Northern New Brunswick will celebrate an important milestone today with the region progressing into the next phase of the provincial COVID-19 recovery plan, bringing it on par with the rest of the province.
Mere days after emergency restrictions were eased across New Brunswick, the Campbellton area health region, known as Zone 5, was bumped back to the previous phase after the re-emergence of the virus in the area.
Finesse Salon, a beauty salon in Campbellton, was among area businesses that opened its doors for a couple of days before re-imposed restrictions forced it to close again. Personal services businesses are only permitted under the yellow phase.
Terry-lyne Pelletier, a hairdresser and esthetician at the salon, was “disappointed” by the news after staff scrambled to secure, and if necessary, install safety supplies at their Water Street location.
But as the rate of new cases has slowed, Public Health announced this week Zone 5 could rejoin the rest of the province, which remained in the yellow phase.
“We were excited,” Pelletier said Thursday afternoon. “We were anxious to book all our clients back and get everything ready for us to have our new normal.”
But, at least for the immediate future, that new normal won’t include the salon’s Quebec clients.
The Campbellton area is deeply linked with neighbouring Quebec communities on the other side of the Restigouche River and accessible by bridge — key markets for New Brunswick-side businesses, according to the chair of the Restigouche Regional Service Commission.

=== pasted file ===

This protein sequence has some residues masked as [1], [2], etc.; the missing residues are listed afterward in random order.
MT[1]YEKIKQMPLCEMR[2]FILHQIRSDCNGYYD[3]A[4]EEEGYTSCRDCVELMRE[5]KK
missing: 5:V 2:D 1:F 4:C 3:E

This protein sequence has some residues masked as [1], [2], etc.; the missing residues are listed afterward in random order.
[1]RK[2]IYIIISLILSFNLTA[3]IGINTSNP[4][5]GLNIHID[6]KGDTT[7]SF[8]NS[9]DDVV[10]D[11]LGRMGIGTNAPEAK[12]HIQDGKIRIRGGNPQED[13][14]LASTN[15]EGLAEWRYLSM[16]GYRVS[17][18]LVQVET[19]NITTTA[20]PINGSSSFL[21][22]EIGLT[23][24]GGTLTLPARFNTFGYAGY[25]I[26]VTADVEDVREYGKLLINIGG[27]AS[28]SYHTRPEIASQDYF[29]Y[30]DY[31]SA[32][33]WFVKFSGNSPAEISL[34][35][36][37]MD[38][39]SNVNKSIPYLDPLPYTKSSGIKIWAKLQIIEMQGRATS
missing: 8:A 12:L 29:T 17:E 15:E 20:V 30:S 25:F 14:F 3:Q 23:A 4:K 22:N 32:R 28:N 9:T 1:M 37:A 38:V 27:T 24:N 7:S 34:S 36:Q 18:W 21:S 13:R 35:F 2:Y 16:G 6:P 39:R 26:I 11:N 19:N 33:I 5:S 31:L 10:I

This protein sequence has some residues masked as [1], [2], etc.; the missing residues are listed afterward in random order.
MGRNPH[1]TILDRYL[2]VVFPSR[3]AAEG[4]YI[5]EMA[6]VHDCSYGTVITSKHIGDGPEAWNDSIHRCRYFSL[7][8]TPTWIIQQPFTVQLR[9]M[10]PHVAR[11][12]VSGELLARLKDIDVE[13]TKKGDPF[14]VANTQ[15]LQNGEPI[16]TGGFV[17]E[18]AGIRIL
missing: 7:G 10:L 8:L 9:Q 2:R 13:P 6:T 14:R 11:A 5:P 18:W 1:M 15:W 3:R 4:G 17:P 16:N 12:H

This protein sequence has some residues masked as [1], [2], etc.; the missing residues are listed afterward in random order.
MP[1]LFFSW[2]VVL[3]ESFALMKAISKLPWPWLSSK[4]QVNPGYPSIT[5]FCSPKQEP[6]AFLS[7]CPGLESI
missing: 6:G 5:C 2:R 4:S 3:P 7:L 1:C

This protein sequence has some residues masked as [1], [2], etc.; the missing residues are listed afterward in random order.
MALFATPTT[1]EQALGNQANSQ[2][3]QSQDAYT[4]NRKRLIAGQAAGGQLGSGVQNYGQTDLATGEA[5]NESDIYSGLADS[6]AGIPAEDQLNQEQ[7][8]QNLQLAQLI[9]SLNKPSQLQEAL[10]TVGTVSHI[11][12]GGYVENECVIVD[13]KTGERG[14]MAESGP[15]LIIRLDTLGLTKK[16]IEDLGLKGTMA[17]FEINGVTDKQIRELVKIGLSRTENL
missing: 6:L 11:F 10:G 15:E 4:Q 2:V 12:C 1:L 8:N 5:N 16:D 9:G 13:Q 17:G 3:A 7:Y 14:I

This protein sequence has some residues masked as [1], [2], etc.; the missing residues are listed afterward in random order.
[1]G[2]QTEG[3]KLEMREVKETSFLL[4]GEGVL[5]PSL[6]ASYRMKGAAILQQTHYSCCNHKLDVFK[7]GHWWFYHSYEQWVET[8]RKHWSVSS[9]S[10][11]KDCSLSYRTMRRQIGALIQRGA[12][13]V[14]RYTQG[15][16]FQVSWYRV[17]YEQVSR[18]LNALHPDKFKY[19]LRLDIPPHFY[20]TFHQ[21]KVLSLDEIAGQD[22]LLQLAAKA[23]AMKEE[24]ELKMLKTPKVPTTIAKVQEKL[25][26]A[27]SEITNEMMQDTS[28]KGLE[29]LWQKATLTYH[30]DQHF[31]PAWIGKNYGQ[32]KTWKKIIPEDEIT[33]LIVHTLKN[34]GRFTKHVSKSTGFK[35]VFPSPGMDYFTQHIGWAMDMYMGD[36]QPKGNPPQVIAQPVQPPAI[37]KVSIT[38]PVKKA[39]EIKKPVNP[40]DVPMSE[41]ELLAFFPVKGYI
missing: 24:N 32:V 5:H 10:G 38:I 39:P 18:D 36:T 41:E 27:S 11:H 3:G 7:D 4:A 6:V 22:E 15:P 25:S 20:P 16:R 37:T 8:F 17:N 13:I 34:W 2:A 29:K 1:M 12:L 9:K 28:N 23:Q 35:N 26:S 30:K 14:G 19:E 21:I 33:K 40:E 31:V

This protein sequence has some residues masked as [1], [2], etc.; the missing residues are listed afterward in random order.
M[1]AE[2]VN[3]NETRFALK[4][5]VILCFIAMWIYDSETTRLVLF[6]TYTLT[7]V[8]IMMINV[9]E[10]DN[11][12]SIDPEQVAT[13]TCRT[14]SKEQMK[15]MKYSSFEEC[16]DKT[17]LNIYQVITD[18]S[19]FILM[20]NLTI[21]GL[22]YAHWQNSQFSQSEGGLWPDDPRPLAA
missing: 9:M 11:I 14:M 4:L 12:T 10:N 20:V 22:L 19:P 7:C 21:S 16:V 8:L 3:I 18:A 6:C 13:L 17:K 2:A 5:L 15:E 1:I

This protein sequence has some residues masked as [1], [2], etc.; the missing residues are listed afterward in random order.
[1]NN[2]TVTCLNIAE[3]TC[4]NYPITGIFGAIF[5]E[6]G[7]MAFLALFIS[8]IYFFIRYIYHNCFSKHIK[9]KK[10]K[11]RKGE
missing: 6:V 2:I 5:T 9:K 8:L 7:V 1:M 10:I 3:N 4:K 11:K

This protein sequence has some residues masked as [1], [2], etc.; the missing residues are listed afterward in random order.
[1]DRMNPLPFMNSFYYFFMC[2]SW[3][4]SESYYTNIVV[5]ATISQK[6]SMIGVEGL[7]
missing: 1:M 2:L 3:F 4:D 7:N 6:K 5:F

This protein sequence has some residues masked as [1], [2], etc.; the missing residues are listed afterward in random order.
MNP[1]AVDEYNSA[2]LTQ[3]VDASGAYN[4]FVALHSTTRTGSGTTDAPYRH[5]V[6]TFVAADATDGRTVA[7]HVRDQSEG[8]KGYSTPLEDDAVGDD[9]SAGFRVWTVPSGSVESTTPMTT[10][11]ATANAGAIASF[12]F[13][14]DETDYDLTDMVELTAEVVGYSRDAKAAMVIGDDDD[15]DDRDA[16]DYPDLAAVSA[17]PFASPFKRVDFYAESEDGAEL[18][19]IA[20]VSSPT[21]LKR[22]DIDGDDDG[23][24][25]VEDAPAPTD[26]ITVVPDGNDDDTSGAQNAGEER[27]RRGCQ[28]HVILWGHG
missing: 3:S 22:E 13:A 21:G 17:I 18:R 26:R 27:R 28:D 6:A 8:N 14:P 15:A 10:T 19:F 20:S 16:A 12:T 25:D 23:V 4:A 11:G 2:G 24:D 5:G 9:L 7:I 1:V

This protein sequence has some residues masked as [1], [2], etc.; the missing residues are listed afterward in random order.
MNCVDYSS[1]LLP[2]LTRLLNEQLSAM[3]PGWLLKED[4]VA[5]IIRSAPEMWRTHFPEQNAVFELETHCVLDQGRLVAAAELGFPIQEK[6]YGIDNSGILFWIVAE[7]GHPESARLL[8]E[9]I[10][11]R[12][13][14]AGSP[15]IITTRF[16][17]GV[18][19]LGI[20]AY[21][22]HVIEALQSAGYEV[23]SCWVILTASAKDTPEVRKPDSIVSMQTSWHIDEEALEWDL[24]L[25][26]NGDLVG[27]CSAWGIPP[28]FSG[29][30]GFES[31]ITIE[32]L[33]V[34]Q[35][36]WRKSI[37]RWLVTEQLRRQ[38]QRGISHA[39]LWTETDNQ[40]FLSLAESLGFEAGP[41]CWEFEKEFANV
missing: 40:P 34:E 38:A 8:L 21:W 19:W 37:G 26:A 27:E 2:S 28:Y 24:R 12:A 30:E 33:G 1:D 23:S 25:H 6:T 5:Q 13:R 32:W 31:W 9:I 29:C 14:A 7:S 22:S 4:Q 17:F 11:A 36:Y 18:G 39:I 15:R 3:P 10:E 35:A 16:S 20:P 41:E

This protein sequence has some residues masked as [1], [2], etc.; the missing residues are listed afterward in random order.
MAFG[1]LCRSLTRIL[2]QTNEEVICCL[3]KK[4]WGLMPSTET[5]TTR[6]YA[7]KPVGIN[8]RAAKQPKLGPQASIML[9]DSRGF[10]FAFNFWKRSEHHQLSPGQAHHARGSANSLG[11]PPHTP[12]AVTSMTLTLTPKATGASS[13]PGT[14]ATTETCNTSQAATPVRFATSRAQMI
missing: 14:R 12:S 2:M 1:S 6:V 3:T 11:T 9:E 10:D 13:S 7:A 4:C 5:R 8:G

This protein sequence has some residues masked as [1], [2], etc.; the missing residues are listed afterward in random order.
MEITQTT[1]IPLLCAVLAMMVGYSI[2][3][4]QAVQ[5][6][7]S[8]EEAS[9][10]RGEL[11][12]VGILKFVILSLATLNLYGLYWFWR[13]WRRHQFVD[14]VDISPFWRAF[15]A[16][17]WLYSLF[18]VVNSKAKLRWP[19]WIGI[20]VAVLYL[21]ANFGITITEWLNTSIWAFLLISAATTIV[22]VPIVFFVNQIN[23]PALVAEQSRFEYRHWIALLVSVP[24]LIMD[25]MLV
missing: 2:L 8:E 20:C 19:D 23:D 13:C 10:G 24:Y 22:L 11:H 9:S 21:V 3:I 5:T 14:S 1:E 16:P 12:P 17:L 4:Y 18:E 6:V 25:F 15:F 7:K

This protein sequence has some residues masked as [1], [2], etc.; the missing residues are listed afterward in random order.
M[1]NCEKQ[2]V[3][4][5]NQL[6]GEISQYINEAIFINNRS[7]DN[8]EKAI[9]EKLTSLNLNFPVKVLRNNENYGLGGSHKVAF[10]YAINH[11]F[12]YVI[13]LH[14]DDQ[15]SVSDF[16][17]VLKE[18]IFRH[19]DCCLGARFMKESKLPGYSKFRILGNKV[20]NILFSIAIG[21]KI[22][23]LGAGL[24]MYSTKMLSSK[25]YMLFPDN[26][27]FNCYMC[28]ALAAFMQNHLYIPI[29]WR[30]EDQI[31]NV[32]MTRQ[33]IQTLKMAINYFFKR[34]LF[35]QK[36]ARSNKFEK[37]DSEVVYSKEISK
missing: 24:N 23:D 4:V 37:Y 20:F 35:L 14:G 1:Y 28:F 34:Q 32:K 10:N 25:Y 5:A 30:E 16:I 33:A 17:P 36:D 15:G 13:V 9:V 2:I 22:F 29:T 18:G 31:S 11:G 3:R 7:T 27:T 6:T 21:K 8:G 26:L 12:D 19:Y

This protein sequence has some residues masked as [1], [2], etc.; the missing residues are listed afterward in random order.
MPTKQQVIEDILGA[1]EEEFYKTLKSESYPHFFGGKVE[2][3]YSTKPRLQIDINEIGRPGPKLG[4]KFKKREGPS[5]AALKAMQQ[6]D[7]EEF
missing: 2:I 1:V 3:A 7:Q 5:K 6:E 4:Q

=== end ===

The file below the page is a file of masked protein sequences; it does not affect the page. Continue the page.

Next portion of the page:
Yet, Brad Mann said travel between the two sides will continue to be limited, even after the Atlantic travel bubble comes into effect July 3.
“Those communities go as one community,” Mann said.
He said people from Listuguj First Nation, Point-à-la-Croix, Escuminac, Matapédia — small riverside communities in Quebec that stretch about 20 kilometres from the bridge to Campbellton — account for upwards of 40 per cent of Campbellton area business.
Mann said Quebec customers account for 34 per cent of credit card transactions at area businesses.
It’s going to further hamper businesses that have dealt with starts and stops and nervous customers uneasy about entering businesses — let alone the “discrimination” experienced by Zone 5 residents and businesses because of the COVID-19 cluster. Mann said some distributors are still refusing to transport goods into the region.
Once the inter-provincial travel bubble opens, Mann said local businesses likely won’t see outside visitors because of the stigma.
Restigouche officials have been lobbying the New Brunswick government to include the Quebec communities into the new bubble, Mann said, but they have yet to see a response.
He said they’re not asking to open to all of Quebec.
The Campbellton region also has key essential services, like banks, family doctors and the hospital, for neighbouring Quebec residents.
“Everything is in Campbellton that these people use,” he said. “They’re left on with one grocery store on the other side of the bridge.”